Nothing’s wrong with enjoying nice things but accumulating worldly possessions doesn’t sit well with God. In Jeremiah 22:7, God says to Jehoiakim, “I will set apart destroyers against you, each with his weapons. They will cut down the choicest of your cedars and throw them into the fire.”
So, we can spend our whole lives accumulating the equivalent of “the choicest of cedars” but God says it’s a wasted effort. Instead, in Matthew 6:19-21, Jesus says “Store up for yourselves treasures in heaven, where neither moth nor rust destroys, and where thieves don’t break in and steal. For where your treasure is, there your heart will be also.”
Cruelty and Luxury
Now, it’s important to see the connection with striving after treasures on earth (luxury) and treating people cruelly, or unjustly. I believe this connection is the main point of these two chapters.
See, these four kings were focused so much on acquiring luxury that they were cruel in how they ruled their people. Jeremiah 22:13 makes the connection…
Woe for the one who builds his palace through unrighteousness, his upstairs rooms through injustice, who makes his neighbor serve without pay and will not give him his wages,
Those who had a lot were taking advantage of those who had less. They were building their fortune on the backs of others.
Jeremiah 22:17 continues…
But you have eyes and a heart for nothing except your own dishonest profit, shedding innocent blood and committing extortion and oppression.
These four kings, and the people following their awful example, were practicing idolatry. It was a kind of idolatry that manifested itself in loving things more than people and resulted in social injustices.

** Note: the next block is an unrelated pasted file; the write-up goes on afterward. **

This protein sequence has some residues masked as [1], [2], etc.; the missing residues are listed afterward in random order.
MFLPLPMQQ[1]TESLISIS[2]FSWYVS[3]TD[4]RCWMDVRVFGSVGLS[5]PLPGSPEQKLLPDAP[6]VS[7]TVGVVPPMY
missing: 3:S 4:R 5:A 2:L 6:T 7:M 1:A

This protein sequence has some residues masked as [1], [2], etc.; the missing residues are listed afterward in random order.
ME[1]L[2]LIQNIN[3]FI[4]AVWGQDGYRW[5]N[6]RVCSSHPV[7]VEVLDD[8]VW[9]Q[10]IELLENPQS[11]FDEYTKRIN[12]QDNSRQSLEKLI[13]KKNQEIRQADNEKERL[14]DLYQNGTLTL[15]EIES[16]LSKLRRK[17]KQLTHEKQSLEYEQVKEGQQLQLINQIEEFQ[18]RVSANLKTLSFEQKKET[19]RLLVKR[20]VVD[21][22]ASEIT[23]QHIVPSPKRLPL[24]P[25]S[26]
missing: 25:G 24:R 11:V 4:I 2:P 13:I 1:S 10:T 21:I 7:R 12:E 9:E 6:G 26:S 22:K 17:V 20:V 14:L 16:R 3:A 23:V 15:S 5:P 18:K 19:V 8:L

Their way was the way of Stalin, Hitler, and Saddam Hussein, and every other person who chooses to sacrifice the needs of others for personal gain.
Extortion and oppression were the way of Caesar and what the Jews chose instead of Jesus. They rejected Jesus’ way of love for the poor and needy and instead embraced the way of Caesar and accumulating wealth at the expense of others.
How Does Jesus Rule?
Jesus doesn’t rule the way Caesar did. Simply said, Jesus rules with justice. He doesn’t rule with cruelty in order to make his life more luxurious. He rules with humility, seeking justice for others.
Listen to what God tells his people in Jeremiah 21:11–12.
‘Hear the word of the Lord! House of David, this is what the Lord says: Administer justice every morning, and rescue the victim of robbery from his oppressor, or my anger will flare up like fire and burn unquenchably because of your evil deeds.
Rescuing the victims of oppression is what God cares about and it’s what his people were failing to do.
Now, what kind of justice is he talking about? He isn’t talking about justice for sin. He’s talking about justice for the oppressed, for those who the world takes advantage of. He’s talking about justice for those who—because of their ethnicity, the country they were born in, their IQ, their lack of family or type of family, their vulnerability, or their health—suffer in ways that other people do not.
In Jeremiah 22:3 God adds this for emphasis…
This is what the Lord says: Administer justice and righteousness. Rescue the victim of robbery from his oppressor. Don’t exploit or brutalize the resident alien, the fatherless, or the widow. Don’t shed innocent blood in this place.